Within the past few months, my 4-year-old son has come into a new obsession: Tornadoes.
While you and I are scrambling for cover in a tornado siren, this kid’s eyes get as wide as saucers and the excitement level gets beyond control. Everything he sees is tornado-related.
But not all kids are ready to brave Mother Nature’s fury. Especially if those kids have had to go through an actual tornado and witness firsthand the destruction and injuries it can cause.
To help parents and caregivers explain how a tornado works, what to do when one is coming and how to deal with the destruction and aftermath of these storms, the Oklahoma Cooperative Extension Office has put out a coloring book called “After the Tornado.”
It’s a good read for parents and kids of any age and children will surely appreciate the fun-to-color pages.
To download the coloring book, click here.
For more information about the book, click here.
And for all your severe weather information, coverage and safety tips, go to the Know-It: Severe Weather page by clicking here.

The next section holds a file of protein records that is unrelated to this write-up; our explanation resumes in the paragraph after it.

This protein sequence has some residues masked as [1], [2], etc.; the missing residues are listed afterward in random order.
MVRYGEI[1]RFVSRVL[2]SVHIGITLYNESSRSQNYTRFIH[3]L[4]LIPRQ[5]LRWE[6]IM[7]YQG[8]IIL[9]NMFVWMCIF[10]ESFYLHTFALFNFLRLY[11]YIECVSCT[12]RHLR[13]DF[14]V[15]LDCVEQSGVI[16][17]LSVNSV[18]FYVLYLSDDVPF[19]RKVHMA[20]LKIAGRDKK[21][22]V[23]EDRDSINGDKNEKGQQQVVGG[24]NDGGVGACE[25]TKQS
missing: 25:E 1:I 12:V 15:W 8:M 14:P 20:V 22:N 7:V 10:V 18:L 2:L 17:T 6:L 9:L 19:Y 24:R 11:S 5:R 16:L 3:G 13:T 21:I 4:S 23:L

If your family has any tales of storm survival or tips to help kids get through storms, comment here or e-mail me.
Last weekend, I took my son (he’s almost 4) to see “The Blind Side.” Given the rating and subject matter (football), I thought it would be OK to take my boy to see it. And it didn’t disappoint. It was a fabulous movie and really tugged at the heartstrings. My son wasn’t wrapped up so much in the storyline, but he was definitely into the football scenes. And of course, he loved “Big Mike.”
When we got home, he says, very matter-of-fact, “Mommy, Big Mike is brown. What color am I? Am I brown?”
OK, so I really wasn’t expecting that. I was a bit tongue-tied, I must admit. I don’t want him to think he’s different than someone else based on skin color. But I didn’t want to lie to him either. What’s a mom to do?
Call her mom. That’s what.
My mom had some great advice and told me exactly what to say.
“Hunter, God made us all different shades, like paint on a palette. Like snowflakes, no two are alike, and that makes each of us very special.” Then she suggested I show him how my skin tone is even a little darker than his. He seemed very satisfied with that and went on with his day.
Whew! Good answer, Mom. She really does know best.
Ever been asked a difficult question by your toddler? How did you handle it? Let me know by commenting here or by e-mail. I’d love to hear your stories.